Thumbnail of Phylogenetic tree of Zika virus isolates identified from Guatemala and Puerto Rico in December 2015 (indicated in boldface) compared with reference isolates obtained from GenBank. The isolates from Guatemala and Puerto Rico grouped with other Asian genotype viruses. The tree was derived by neighbor-joining methods (bootstrapped 1,000 times) using complete-genome sequences. Location, year identified, and GenBank strain identification for the viruses used in tree construction are show
Figure. Phylogenetic tree of Zika virus isolates identified from Guatemala and Puerto Rico in December 2015 (indicated in boldface) compared with reference isolates obtained from GenBank. The isolates from Guatemala and Puerto...
In December 2015, the Centers for Disease Control and Prevention Arbovirus Diagnostic Laboratory detected ZIKV in serum specimens collected from persons in Guatemala and Puerto Rico. The complete nucleotide sequence of ZIKV was derived directly from 3 of these serum specimens by using next-generation sequencing on the Ion Torrent (Thermo Fisher Scientific, Waltham, MA, USA) platform. The raw sequence reads were analyzed and assembled by using the CLC bio Genomics Workbench (CLC bio, Waltham, MA, USA) and Lasergene NextGen (DNAStar, Madison, WI, USA). The complete genome sequences were aligned by using ClustalW ( with all available full-length ZIKV sequences from GenBank representing the 3 genotypes. Nearly identical phylogenetic trees were generated by using several methods (minimum-evolution, maximum-likelihood, neighbor-joining), and a neighbor-joining tree was generated and analyzed with 1,000 replicates for bootstrap testing (Figure). GenBank accession numbers for ZIKV sequences presented in this article are KU501215 (Puerto Rico PRVABC59), KU501216 (Guatemala 8375), and KU501217 (Guatemala 103344).
In agreement with the initial sequencing of samples from Brazil conducted by Zanluca et al. (6), the 3 newly sequenced ZIKVs from Guatemala and Puerto Rico are all within the Asian genotype and most closely related to strains recently isolated from Brazil (2015) and French Polynesia (2013). The tree topology confirms previous findings and indicates that Asian genotype viruses have been gradually evolving and spreading geographically throughout Asia and the Pacific Islands since at least 1966; the tree suggests that the Malaysia 1966 ZIKV is representative of an ancestral genotype (7). The percent nucleotide identity among all the Western Hemisphere ZIKVs is >99%, and as a group, these Western Hemisphere viruses are ≈89% identical (96% aa) to viruses of the East African and West African genotypes.
As reported by Musso et al. (8), the phylogeny and movement of ZIKV and chikungunya virus are strikingly similar. Each virus is grouped into 3 genotypes of very similar geographic distribution: East Africa, West Africa, and Asia. For both viruses, it also seems that viruses from East Africa moved into Asia ≈50–100 years ago and evolved into a unique Asian genotype (9,10). In addition, the similarity with respect to the recent movement of these viruses from Asia into the Pacific Islands and then into the New World (9) is noteworthy. It seems that similar ecologic and/or human social factors might be responsible for the movement of chikungunya virus and ZIKV into the New World at approximately the same time. Further studies might elucidate the exact mechanism of this transcontinental movement, leading to effective prevention strategies.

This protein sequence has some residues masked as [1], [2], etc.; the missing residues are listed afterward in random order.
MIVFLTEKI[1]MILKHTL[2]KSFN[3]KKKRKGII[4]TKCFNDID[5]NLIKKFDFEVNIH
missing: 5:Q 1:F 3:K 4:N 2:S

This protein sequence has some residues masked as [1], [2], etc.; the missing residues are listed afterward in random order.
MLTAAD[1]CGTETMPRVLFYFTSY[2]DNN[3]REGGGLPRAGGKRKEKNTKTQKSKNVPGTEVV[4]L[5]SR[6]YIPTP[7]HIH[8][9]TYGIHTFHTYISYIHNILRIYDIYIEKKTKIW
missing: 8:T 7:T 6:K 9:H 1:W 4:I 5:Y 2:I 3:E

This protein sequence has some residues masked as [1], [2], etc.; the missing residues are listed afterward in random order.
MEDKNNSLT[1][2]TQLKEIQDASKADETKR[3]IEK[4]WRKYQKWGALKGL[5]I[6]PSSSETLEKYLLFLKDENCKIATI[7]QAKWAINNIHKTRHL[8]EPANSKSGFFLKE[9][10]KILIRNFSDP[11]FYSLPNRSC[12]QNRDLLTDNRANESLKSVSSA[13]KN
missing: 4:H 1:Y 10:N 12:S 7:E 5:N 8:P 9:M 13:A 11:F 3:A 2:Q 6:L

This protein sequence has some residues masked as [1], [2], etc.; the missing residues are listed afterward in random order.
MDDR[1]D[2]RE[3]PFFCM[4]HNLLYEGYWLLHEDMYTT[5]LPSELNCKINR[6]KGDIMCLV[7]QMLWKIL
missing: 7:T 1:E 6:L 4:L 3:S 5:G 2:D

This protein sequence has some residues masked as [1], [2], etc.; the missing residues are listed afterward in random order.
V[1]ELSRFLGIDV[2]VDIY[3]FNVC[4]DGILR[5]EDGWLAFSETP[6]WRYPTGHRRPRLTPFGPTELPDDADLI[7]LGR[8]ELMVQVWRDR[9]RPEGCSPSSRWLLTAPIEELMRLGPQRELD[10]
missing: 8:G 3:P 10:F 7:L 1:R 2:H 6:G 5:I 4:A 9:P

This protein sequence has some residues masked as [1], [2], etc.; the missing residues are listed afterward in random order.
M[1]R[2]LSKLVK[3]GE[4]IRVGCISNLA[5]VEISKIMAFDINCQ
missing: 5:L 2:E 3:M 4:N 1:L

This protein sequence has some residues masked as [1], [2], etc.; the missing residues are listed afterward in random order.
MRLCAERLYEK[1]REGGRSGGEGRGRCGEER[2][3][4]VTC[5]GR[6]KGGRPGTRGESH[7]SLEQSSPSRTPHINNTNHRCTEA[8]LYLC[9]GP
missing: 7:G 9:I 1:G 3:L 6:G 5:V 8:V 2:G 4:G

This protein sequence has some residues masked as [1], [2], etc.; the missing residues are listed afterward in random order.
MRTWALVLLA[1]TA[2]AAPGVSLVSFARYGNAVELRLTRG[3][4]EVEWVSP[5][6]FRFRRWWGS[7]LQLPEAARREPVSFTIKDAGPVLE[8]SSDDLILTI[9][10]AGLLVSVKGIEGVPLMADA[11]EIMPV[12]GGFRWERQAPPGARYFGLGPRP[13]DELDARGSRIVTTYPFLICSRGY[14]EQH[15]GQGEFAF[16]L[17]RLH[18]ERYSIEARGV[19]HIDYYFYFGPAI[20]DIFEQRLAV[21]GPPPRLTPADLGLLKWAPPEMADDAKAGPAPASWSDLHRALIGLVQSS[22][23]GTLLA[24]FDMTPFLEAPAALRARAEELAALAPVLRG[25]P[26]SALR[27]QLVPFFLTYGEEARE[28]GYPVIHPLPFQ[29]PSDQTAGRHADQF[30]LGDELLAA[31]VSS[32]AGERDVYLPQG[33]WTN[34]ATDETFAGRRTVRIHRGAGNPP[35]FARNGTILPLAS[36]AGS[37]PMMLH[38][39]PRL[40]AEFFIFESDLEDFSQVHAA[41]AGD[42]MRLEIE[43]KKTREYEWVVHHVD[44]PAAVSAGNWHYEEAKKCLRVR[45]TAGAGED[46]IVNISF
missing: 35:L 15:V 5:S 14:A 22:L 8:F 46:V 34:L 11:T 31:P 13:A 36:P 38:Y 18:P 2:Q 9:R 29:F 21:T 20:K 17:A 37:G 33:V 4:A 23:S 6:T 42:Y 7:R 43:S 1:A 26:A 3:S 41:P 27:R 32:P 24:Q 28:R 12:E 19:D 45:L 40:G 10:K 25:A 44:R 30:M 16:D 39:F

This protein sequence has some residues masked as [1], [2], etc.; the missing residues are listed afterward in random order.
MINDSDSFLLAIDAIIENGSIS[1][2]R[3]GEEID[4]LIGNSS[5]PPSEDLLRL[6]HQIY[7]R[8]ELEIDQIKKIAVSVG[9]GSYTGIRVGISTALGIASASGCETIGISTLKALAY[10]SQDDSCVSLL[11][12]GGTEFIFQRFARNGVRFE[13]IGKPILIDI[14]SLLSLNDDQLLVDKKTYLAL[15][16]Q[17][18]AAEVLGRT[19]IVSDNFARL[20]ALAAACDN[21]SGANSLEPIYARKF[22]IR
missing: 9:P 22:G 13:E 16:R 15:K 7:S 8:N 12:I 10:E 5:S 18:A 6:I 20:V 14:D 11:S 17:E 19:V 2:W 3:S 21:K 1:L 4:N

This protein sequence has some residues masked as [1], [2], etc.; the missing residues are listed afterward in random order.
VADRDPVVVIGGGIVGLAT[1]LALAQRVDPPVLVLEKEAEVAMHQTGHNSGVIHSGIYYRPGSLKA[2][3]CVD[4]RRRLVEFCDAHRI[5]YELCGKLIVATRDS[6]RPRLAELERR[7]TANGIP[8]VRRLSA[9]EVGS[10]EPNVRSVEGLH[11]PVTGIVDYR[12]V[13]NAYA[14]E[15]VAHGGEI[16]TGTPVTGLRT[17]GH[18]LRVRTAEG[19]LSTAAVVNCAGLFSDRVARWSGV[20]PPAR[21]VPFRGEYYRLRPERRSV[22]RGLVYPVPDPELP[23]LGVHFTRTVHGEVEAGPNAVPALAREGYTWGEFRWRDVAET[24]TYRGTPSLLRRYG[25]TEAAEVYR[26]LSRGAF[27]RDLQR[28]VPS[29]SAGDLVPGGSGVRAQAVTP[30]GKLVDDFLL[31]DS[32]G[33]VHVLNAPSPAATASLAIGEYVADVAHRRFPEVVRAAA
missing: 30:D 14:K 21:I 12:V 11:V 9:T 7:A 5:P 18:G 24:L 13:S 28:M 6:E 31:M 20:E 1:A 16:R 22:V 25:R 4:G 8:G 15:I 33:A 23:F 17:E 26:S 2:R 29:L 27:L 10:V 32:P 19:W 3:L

Robert S. LanciottiComments to Author , Amy J. Lambert, Mark Holodniy, Sonia Saavedra, and Leticia del Carmen Castillo Signor
Author affiliations: Centers for Disease Control and Prevention, Fort Collins, Colorado, USA (R.S. Lanciotti, A.J. Lambert)Department of Veterans Affairs, Palo Alto, California, USA (M. Holodniy)VA Caribbean Health Care System, San Juan, Puerto Rico, USA (S. Saavedra)Laboratorio Nacional de Salud Guatemala, Villa Nueva, Guatemala (L. del Carmen Castillo Signor)


  1. Dick GWKitchen SFHaddow AJZika virus isolations and serological specificity. Trans R Soc Trop Med Hyg1952;46:50920 . DOIPubMed
  2. Lanciotti RSKosoy OLLaven JJVelez JOLambert AJJohnson AJGenetic and serologic properties of Zika virus associated with an epidemic, Yap State, Micronesia, 2007. Emerg Infect Dis2008;14:12329DOIPubMed
  3. Cao-Lormeau VMRoche CTeissier ARobin EBerry ALMallet HPZika virus, French Polynesia, South Pacific, 2013. Emerg Infect Dis.2014;20:10856DOIPubMed
  4. Musso DNilles EJCao-Lormeau VMRapid spread of emerging Zika virus in the Pacific area. Clin Microbiol Infect2014;20:O5956.DOIPubMed
  5. Faye OFreire CCIamarino AFaye Ode Oliveira JVDiallo MMolecular evolution of Zika virus during its emergence in the 20th century. PLoS Negl Trop Dis2014;8:e2636 . DOIPubMed
  6. Zanluca Cde Melo VCMosimann ALDos Santos GIDos Santos CNLuz KFirst report of autochthonous transmission of Zika virus in Brazil. Mem Inst Oswaldo Cruz2015;110:56972DOIPubMed
  7. Haddow ADSchuh AJYasuda CYKasper MRHeang VHuy RGenetic characterization of Zika virus strains: geographic expansion of the Asian lineage. PLoS Negl Trop Dis2012;6:e1477DOIPubMed
  8. Musso DCao-Lormeau VMGubler DJZika virus: following the path of dengue and chikungunya? Lancet2015;386:2434DOIPubMed
  9. Volk SMChen RTsetsarkin KAAdams APGarcia TISall AAGenome-scale phylogenetic analyses of chikungunya virus reveal independent emergences of recent epidemics and various evolutionary rates. J Virol2010;84:6497504DOIPubMed
  10. Lanciotti RSLambert AJPhylogenetic analysis of chikungunya virus strains circulating in the Western Hemisphere. Am J Trop Med Hyg2016In press.


Suggested citation for this article: Lanciotti RS, Lambert AJ, Holodniy M, Saavedra S, del Carmen Castillo Signor L. Phylogeny of Zika virus in Western Hemisphere, 2015 [letter]. Emerg Infect Dis. 2016 May [date cited].

DOI: 10.3201/eid2205.160065